had the unfortunate name of Porkchop, simply because her brother was a goofy idiot.
Bethey - Freckles
Katie R. - K. Rob the jewelry store, tell 'em make me a grill
Judith - J.Ho
Grace - Prez Keplinger
Lacey - Grace/Buzz
Eric - E.coli
Phil - Fat Milk
Anokh - Brown Cow
Ashley G. - Twinks
Ashley Rill - The Rilla in Manilla
Randi - Trips
Emily Whipple - Redi-Whip
Kaitlyn Hoobler - Hooberific

Thursday, February 24, 2011

#19 - Days spent missing the days we never realized we'd someday miss...

Today's blog involves something that I miss....Well, other than the obvious (family members who have passed away, days where I had no responsibility, days where I didn't worry about not finding a job, etc.), I would have to say I miss the summers with my closest friends. The long days and nights where we hung out with one another every single waking minute. The nights where we partied well into the morning and got up only a few hours later to go to work. I was talking with a friend of mine, who shared a summer job as a camp counselor/aide sort of deal with me, about how we used to stay up so late hanging out with all our closest friends, knocking back a few drinks, just to wake up at the ass crack of dawn to stumble into that job at 7/8 a.m. We honestly could not figure out how we were able to do that day in and day out. I mean, nowadays, if i only get 6 hours of sleep my body feels it and, as a result, so do those around me.

I miss the days where we all used to sit around and play this card game entitled "casino" for hours on end. Ironically, not one of us can remember how to play the game anymore and we have yet to find it on the internet, because apparently we just made that name up. Those same nights were filled watching terrible horror movies such as "Sleepaway Camp," "American Gothic," "Night of the Demons 2," "Basket Case," "Mikey," etc. I remember our friend Brittany's mother stocking the cupboards with Poptarts and Fruit Roll-ups for the group of us that would inhabit her house everyday. I remember one night, partying out in some field and losing one of our friends only to find out he had tripped in a hole and twisted his ankle. He felt that just laying there and not calling for help was the best option.

One of the things that I miss the most about those times were the cabin trips that my friends and I took where it was just the guys out in the middle of nowhere. Playing cards and drinking...becoming one with nature (HA).

These are the things that I miss and they still happen from time to time, but with age comes responsibility and with responsibility these things often get lost somewhere in the ether. I wish I had those days back, but I'm looking forward to the things my life has in store upon the horizon.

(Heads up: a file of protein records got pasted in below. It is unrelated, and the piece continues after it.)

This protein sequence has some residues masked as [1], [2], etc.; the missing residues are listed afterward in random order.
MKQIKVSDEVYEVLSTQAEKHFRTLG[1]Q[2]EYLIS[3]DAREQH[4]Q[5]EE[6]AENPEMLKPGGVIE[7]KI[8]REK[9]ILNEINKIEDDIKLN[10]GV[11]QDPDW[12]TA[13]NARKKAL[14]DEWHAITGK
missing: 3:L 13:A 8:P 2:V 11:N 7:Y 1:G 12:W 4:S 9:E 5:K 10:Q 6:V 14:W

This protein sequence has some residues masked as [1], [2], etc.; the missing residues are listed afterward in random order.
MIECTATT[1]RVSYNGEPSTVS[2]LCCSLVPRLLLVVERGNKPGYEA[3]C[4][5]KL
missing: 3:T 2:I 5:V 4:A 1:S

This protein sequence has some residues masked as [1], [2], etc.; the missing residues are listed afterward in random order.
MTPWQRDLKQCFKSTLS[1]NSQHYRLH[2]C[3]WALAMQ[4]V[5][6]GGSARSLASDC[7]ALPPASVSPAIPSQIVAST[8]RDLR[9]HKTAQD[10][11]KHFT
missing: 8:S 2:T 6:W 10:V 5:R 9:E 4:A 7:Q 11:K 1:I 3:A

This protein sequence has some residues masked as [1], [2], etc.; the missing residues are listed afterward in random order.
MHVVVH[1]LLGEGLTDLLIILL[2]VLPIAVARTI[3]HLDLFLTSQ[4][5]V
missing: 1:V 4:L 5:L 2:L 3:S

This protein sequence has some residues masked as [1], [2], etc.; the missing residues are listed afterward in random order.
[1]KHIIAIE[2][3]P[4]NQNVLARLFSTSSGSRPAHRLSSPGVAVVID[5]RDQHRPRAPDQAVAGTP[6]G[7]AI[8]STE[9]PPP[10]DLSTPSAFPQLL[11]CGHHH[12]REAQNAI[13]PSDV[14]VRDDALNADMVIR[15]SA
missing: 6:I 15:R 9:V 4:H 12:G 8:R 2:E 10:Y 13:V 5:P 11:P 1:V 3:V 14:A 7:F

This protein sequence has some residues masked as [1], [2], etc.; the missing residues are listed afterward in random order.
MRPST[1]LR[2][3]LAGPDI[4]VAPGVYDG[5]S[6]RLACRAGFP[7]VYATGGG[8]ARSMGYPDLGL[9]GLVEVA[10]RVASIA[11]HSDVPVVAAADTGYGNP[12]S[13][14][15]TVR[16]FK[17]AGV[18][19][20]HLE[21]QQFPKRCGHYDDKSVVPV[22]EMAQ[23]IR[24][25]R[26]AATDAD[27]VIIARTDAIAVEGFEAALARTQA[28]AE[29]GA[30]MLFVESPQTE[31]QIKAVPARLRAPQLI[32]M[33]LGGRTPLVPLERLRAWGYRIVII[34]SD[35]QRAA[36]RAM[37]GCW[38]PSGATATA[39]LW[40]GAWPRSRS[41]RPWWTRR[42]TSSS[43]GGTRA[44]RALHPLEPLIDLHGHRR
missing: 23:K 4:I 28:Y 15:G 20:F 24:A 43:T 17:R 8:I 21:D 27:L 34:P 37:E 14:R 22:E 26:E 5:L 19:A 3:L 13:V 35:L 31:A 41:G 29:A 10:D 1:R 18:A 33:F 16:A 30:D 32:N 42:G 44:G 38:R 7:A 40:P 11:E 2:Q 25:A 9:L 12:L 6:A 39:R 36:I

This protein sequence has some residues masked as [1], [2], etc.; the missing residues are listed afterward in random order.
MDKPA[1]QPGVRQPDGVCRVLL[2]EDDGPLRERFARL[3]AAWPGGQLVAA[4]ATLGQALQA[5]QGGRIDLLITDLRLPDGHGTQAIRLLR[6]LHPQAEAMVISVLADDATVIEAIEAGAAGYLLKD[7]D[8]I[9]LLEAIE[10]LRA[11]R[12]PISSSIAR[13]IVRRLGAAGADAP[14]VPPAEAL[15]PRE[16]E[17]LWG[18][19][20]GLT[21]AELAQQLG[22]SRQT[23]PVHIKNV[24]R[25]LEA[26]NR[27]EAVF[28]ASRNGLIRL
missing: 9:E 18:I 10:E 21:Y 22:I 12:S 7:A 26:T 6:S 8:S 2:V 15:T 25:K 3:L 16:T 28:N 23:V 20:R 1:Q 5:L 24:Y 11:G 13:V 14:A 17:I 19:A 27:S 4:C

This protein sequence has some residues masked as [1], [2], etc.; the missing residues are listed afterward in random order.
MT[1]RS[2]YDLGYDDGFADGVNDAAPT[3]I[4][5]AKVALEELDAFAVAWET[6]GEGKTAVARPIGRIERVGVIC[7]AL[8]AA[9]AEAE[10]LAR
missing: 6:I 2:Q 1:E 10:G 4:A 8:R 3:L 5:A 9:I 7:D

P.S. I don't feel like editing today, so deal with it.

Wednesday, February 23, 2011

#18 - Regret is six letters of pain, but an endless supply of self-help.

The Past is the textbook of tyrants; the Future the Bible of the Free. Those who are solely governed by the Past stand like Lot's wife, crystallized in the act of looking backward, and forever incapable of looking before. ~Herman Melville, White Jacket

There are plenty of things
I could regret in my life though it gets me nowhere. The largest regret I have would be not telling my stepfather that he was a great person, one who did all the fatherly things that he never really had to, and that I loved him. I struggled with this after his death, despite those conversations with my mother reassuring me that he already knew whether I ever told him or not. The fact remains that I let our pissing war over who was the man of the house and my immature adolescent attitude get in the way of enjoying the all too brief time he was on this Earth.

I also regret the martyr-like ways I pursued relationships in the past. I seemed to find myself in relationship where I felt like if I cared about someone enough that I could help them through their internal issues and emotional hang-ups. In the end, I found that, more often than not, this is not the case. I did learn a great deal from these somewhat awful experiences and I have been able to apply what I've learned, so maybe it's not entirely bad.

There are other regrets. Some of which I am not entirely comfortable providing for all my devoted readers. So, we'll leave it at this: A person can regret any number of things, but they can also learn a great deal from these instances of regret. Regret should be for learning; not mourning.